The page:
The case was reviewed by the Court of Appeals in 2005, but and made the decision to re do the trial. But this was later overturned by a higher court.

But the Court of Appeals decision in 2005 provides also a good summary of the propaganda campaign before and during the trial. That was one of the reasons leading the panel to vacate the convictions and order a new trial.

Miami was not the location for a trial of the nature, that could have been conducted fairly. As the judges said the evidence submitted in support of the motions for change of venue was massive.

Their convictions were reinstated, although later court decisions reduced the sentences of three of the Five, Fernando González, Ramón Labañino and Antonio Guerrero, in October and December 2009.

Human Rights Violations Against the Cuban Five

There have been multiple accusations of human rights violations against the five. Firstly, the imprisonment of the group has been deemed arbitrary by a United Nations Working Group on Arbitrary Detention in 2005, and Nobel Laureates, EU Parliamentarians, and prominent citizens have been outspoken critics.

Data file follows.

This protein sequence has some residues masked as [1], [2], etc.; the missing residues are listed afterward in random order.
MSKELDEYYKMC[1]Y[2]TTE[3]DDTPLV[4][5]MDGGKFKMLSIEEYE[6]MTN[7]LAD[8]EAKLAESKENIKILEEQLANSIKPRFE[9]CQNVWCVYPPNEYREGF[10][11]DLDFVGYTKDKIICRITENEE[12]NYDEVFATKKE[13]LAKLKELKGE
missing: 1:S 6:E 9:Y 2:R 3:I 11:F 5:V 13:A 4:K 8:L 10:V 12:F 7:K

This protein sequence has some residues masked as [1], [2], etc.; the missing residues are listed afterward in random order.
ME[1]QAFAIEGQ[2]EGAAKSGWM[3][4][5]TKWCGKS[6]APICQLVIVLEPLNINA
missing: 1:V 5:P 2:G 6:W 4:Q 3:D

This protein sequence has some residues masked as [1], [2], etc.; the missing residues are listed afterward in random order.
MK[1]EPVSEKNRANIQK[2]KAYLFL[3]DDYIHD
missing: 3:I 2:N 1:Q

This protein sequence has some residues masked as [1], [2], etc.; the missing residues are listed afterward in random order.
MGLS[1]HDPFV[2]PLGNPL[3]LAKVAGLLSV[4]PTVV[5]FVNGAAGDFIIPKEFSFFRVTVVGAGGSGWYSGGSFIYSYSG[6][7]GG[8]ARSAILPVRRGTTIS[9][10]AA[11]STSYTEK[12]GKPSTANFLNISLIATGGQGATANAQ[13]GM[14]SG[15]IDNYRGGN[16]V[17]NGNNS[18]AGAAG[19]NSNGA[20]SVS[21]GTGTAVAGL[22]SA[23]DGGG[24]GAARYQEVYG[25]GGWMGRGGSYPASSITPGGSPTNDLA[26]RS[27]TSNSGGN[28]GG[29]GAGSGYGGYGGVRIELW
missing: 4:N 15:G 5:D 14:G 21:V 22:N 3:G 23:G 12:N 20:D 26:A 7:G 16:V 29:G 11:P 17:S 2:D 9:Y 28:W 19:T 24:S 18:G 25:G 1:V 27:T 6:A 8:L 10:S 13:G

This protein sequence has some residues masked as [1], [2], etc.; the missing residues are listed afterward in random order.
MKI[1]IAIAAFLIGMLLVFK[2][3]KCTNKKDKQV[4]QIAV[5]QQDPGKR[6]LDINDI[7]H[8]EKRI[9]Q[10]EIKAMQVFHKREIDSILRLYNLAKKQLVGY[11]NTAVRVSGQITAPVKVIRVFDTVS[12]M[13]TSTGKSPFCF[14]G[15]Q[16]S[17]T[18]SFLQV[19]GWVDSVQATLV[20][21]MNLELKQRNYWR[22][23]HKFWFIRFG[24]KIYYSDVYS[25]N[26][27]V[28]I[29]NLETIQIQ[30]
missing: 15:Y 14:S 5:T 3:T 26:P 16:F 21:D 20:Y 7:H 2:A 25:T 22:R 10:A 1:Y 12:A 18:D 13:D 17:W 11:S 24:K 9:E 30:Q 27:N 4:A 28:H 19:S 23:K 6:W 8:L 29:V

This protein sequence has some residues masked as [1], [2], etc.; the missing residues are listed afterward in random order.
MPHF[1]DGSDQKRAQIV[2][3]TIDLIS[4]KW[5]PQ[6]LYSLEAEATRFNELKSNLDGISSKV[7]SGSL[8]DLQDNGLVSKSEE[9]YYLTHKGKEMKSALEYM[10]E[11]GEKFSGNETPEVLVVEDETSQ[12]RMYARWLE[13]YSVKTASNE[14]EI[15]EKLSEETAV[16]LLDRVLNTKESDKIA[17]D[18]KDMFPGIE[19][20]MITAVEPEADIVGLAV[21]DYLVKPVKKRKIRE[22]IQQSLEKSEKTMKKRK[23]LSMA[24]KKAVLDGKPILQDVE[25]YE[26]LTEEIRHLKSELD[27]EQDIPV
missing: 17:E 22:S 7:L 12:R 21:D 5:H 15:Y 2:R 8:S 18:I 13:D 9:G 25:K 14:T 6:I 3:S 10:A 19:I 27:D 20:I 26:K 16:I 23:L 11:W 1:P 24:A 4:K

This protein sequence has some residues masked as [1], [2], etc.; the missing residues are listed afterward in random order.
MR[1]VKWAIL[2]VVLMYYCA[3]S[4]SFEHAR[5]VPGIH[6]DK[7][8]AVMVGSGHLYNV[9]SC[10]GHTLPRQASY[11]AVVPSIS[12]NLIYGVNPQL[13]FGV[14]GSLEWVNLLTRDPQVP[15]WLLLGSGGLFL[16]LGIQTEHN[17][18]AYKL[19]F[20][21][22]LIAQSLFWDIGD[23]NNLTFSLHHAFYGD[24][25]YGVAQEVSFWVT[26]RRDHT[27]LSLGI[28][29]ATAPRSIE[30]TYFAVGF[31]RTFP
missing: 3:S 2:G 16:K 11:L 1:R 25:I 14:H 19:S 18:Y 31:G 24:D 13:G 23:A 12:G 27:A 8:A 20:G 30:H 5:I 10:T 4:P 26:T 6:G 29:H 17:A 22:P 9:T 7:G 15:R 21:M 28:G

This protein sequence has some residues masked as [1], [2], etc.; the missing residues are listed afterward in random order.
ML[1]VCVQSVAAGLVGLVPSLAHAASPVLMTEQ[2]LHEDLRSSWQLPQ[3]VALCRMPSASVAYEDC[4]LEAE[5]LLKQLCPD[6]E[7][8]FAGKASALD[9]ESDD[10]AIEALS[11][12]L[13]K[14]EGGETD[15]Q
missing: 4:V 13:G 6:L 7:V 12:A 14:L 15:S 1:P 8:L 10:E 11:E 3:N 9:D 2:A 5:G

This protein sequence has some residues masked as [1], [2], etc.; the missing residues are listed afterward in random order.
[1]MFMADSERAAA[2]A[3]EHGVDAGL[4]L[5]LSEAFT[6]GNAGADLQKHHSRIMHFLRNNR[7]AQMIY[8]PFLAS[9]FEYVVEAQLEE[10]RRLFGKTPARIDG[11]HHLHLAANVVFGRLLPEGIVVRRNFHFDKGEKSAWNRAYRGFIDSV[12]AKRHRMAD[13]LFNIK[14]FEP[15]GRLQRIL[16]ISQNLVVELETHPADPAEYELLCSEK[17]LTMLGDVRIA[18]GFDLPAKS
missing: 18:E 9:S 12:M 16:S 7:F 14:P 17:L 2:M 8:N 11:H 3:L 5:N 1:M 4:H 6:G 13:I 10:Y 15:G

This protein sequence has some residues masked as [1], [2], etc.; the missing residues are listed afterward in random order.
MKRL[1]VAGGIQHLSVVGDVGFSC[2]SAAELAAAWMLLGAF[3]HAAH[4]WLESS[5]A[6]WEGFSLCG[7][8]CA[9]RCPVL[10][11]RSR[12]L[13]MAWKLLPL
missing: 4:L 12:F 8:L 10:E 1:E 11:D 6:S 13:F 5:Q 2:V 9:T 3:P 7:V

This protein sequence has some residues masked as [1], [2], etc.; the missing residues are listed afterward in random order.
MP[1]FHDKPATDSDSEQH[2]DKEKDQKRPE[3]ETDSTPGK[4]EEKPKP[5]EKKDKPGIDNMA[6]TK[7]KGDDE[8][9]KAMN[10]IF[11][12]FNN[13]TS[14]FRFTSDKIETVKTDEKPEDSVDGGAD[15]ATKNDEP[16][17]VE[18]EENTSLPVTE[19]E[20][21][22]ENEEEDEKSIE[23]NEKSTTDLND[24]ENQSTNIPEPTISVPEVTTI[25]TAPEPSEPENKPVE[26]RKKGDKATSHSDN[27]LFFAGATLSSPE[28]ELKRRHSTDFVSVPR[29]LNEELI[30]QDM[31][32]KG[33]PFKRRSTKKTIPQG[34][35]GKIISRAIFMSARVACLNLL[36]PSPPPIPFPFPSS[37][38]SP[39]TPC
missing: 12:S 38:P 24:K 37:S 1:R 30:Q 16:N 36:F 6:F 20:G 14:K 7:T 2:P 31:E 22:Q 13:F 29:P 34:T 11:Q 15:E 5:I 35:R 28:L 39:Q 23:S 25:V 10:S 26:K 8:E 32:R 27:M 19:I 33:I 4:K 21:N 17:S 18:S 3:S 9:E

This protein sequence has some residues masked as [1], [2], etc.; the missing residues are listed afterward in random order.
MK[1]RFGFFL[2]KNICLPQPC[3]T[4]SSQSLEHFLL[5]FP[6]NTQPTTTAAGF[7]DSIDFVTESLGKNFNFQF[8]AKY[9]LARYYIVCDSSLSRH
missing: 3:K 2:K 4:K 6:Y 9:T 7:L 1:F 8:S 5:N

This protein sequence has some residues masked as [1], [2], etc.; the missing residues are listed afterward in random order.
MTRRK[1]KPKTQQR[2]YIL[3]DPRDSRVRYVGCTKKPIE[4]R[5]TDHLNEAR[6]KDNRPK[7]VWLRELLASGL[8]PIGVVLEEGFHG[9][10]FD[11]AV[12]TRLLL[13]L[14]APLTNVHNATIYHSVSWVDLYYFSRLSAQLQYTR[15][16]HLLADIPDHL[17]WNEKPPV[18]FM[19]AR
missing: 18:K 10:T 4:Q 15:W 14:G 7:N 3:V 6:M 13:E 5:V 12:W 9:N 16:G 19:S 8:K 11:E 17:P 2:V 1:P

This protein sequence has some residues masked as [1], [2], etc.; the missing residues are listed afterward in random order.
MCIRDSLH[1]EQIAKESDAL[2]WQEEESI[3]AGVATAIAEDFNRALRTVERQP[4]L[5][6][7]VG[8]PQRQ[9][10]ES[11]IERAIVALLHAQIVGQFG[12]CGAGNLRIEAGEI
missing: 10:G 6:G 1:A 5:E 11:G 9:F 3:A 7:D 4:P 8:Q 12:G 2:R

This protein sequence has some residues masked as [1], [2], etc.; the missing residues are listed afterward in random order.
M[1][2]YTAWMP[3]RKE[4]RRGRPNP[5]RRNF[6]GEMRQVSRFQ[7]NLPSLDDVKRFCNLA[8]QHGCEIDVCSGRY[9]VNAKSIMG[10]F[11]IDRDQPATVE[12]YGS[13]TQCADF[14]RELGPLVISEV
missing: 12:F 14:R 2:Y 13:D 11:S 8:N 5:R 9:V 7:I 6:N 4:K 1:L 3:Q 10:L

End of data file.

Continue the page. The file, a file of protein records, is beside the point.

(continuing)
The UN Special Rapporteur on violence against women, Rashida Manjoo, noted that the wives of the imprisoned men Olga Salanueva and Adriana Perez have been repeatedly denied visas to visit their husband in prison, which violates several instruments of international law. Salanueva was deported back to Cuba, and Pererz was detained in the United States, even though she had a valid visa.

The Cuban men were given more solitary confinement in 2001 prior to their pre-sentencing hearings, and in 2003 also were dumped in isolation cells, after the Justice department claimed they were still threats to U.S. national security.

During the period the prisoners were denied contact with their family and lawyers which is in clear violation of domestic and international law.